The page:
How to give others the same grace God gives me. God is so faithful to work deeply and gently in our hearts (Ephesians 3:20-21). I've experience this beyond measure this year. And when I am tempted to look at others and ask, "How could they do that?" God reminds me of all the times this year that I have wished to receive grace from others and haven't. He reminds me of how patient He has been with me (and He has been patient, my friends). And He asks me to trust that He will work in their hearts as deeply and gently and patiently as He has worked in mine (Romans 14:4). My only responsibility is to love, too, let Him do what He will in His own time, and allow Him to keep working in me.
How to keep a tender heart amidst loss. This has been one of the hardest lessons of all. Hardening your heart to avoid pain is a much more appealing option. It gives you a sense of control and confidence. I like both of those things! But hardening your heart to avoid pain hardens your heart to be met by God, too. And in being met by God, you are given a deeper, unshakable confidence in the Lord that has nothing to do with control and everything to do with surrender. And the ironic thing? Freedom comes in surrender. (Warning, however: Keeping a tender heart also means you may cry at ridiculous times, like when you see a dead chipmunk on the sidewalk, or when you pass a broken highway sign, or when watching Edward Scissorhands.)
How to find Jesus as my place of safety and protection. I must've repeated Psalm 91:2 hundreds of times over the course of September. "You are my place of safety and protection; you are my God and I trust you." A "place" should be something tangible, like a house or a church or a city; something you can see on a map. But God shows me that He is a place. This supernatural, undefinable place that we can hide in and find rest in and run to (Psalm 32:7, Proverbs 18:10). This place that He actually asks us to set aside all achievements and accomplishments before we enter into. The only place we are defined apart from our successes and failures (Jennie Allen*).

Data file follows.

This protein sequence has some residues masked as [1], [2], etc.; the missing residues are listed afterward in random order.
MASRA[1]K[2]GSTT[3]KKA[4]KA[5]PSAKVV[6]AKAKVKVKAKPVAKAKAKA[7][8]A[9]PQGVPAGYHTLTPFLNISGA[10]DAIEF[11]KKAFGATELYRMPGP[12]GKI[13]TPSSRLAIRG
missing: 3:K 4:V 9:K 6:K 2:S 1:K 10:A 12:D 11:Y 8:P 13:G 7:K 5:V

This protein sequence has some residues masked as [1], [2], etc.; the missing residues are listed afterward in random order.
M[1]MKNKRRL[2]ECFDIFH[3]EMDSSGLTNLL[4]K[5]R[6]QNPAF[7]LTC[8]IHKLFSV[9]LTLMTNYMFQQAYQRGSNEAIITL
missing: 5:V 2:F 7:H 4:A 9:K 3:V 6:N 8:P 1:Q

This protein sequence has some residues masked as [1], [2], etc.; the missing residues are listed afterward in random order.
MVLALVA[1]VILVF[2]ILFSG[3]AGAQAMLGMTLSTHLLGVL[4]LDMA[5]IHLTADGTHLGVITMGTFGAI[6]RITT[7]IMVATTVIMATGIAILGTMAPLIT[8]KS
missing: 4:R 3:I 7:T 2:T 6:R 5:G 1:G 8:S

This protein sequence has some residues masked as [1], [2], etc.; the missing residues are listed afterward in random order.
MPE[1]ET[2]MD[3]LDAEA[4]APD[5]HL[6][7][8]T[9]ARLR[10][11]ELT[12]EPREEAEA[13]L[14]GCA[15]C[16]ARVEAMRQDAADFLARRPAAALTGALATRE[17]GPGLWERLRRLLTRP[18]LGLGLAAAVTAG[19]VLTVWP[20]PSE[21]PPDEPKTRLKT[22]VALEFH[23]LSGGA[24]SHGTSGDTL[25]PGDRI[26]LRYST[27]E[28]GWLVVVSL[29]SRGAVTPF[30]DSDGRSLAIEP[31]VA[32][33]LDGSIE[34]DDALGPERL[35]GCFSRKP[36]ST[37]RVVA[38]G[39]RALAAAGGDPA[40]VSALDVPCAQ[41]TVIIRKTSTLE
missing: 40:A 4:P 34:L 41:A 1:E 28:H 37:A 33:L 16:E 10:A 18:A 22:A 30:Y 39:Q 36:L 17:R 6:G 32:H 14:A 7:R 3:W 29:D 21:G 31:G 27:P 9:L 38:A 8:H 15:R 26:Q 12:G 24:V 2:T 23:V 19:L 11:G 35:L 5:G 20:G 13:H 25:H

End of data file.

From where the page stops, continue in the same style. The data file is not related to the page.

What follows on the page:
How to be defined apart from my successes and failures. Applying for jobs and going on interviews and writing up countless cover letters is nothing but selling yourself, talking yourself up, and trying to prove you are something and someone and valuable and an asset. But God has used this season of barrenness to show me how valuable I am with nothing. When I present Him with all that I have and ask, "Does this make me somebody?" Desperately hoping He approves of my efforts, because I try so hard, He pushes it all aside, pulls me onto His lap, and says, "I make you somebody. You are mine."
How to let things die with hope. Lots of things have died around me this year. I have battled a lot of hopelessness and fear. I have tried hoping that things will get better. I have tried hoping that people will act a certain way. I have tried hoping that I won't lose one more thing. But hoping in all those things makes my hope a very fragile thing that is easily broken, and I am left reeling in wreckage all over again. So instead, I hope that God will make me new. I hope that God will keep doing a work in me and making me more like Jesus. I hope that God will use what little I have to glorify Himself and build His Kingdom and bring people to Him. And that kind of hope never disappoints, because God is true to all He promises (Romans 5:5, Psalm 119:114), and He makes things new (Romans 12:1-2). You cannot control what dies around you, but you can control how much you allow God to grow within you.
I will still fail and forget and make mistakes. But I am thankful for, beyond thankful for, sometimes breathless at, God's grace, nearness, love, and ever-faithfulness, that picks me up and helps me try again.
So that is what I do.
"Who is to say what is good or bad anymore? Not till heaven will we know. From his eternal perspective, it's tolerable to allow our temporary dreams to fall apart. But we seize more of God when he seizes us through our broken dreams. He is wildly unpredictable, and learning to question and accept his ways is part of the journey of following an unsafe, invisible God. He calls the shots on what happens to us in this short stint here. He calls them, whether we want to let him or not. Our faith must remain greater than our pain and our fears." - Jennie Allen* Readings throughout this season:
Anything: The Prayer That Unlocked My God and My Soul by Jennie Allen
Victory Over the Darkness by Neil T. Anderson
Enemies of the Heart by Andy Stanley
Until the Day Breaks by Dana Candler